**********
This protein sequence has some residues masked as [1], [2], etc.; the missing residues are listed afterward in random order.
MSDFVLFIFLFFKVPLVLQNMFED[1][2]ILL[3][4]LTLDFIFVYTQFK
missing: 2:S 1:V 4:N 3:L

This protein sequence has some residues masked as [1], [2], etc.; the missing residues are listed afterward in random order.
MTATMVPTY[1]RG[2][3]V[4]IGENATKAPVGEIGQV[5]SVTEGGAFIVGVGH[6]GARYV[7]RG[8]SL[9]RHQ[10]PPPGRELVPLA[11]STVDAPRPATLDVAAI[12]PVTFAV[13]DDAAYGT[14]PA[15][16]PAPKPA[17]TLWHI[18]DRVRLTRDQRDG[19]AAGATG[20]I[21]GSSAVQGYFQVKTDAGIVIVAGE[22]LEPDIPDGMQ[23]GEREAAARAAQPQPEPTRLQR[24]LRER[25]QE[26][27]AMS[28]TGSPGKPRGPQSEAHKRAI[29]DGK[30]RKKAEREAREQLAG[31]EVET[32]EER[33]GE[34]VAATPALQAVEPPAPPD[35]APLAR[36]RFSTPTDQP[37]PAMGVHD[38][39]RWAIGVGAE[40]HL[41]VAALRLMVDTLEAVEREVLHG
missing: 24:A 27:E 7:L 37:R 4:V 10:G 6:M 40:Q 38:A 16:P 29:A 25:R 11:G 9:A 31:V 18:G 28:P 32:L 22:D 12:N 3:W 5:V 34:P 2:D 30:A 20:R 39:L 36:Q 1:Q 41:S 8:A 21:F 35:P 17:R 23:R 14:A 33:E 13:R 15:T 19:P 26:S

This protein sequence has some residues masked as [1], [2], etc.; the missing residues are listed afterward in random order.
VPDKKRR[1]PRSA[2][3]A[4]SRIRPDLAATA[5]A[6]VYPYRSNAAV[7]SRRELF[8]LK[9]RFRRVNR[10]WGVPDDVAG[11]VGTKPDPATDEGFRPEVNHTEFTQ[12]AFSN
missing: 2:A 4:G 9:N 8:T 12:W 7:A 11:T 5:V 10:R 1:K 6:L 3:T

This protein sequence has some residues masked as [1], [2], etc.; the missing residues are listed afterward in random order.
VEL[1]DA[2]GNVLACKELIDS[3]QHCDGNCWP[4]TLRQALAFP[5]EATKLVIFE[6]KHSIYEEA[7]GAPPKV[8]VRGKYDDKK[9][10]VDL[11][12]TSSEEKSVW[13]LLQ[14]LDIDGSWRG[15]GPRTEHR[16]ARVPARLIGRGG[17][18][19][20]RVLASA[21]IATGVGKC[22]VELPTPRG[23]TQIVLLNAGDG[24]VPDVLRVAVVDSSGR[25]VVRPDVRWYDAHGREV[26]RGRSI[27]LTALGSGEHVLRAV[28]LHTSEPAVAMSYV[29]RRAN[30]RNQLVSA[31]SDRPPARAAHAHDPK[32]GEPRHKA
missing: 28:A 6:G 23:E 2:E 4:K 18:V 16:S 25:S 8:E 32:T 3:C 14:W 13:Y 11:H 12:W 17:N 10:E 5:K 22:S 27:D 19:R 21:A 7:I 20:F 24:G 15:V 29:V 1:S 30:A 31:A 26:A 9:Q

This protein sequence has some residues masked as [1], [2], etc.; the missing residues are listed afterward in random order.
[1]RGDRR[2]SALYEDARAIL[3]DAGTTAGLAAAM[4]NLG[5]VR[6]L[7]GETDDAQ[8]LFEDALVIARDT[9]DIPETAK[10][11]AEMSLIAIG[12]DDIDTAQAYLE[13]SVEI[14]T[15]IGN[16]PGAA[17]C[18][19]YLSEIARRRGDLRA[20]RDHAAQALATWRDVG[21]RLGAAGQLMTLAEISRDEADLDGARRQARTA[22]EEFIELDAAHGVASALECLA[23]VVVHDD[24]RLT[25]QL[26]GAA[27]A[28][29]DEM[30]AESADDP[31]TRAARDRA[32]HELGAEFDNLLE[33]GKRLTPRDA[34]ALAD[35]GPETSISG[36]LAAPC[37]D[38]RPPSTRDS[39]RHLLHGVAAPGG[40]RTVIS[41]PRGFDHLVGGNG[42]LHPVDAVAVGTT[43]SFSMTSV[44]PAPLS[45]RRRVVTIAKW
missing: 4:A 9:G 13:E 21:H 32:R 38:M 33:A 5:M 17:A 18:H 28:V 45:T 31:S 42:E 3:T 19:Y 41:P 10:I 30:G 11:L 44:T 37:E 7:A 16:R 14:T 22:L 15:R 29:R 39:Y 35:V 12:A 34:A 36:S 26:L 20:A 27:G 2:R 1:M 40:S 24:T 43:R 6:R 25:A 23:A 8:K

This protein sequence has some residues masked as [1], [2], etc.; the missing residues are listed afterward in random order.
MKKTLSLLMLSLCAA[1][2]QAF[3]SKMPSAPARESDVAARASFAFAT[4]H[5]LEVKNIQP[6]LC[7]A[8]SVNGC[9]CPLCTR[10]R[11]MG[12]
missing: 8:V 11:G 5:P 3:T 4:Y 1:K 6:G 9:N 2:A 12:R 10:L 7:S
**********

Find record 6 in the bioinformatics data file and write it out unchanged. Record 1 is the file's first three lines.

This protein sequence has some residues masked as [1], [2], etc.; the missing residues are listed afterward in random order.
MKKTLSLLMLSLCAA[1][2]QAF[3]SKMPSAPARESDVAARASFAFAT[4]H[5]LEVKNIQP[6]LC[7]A[8]SVNGC[9]CPLCTR[10]R[11]MG[12]
missing: 8:V 11:G 5:P 3:T 4:Y 1:K 6:G 9:N 2:A 12:R 10:L 7:S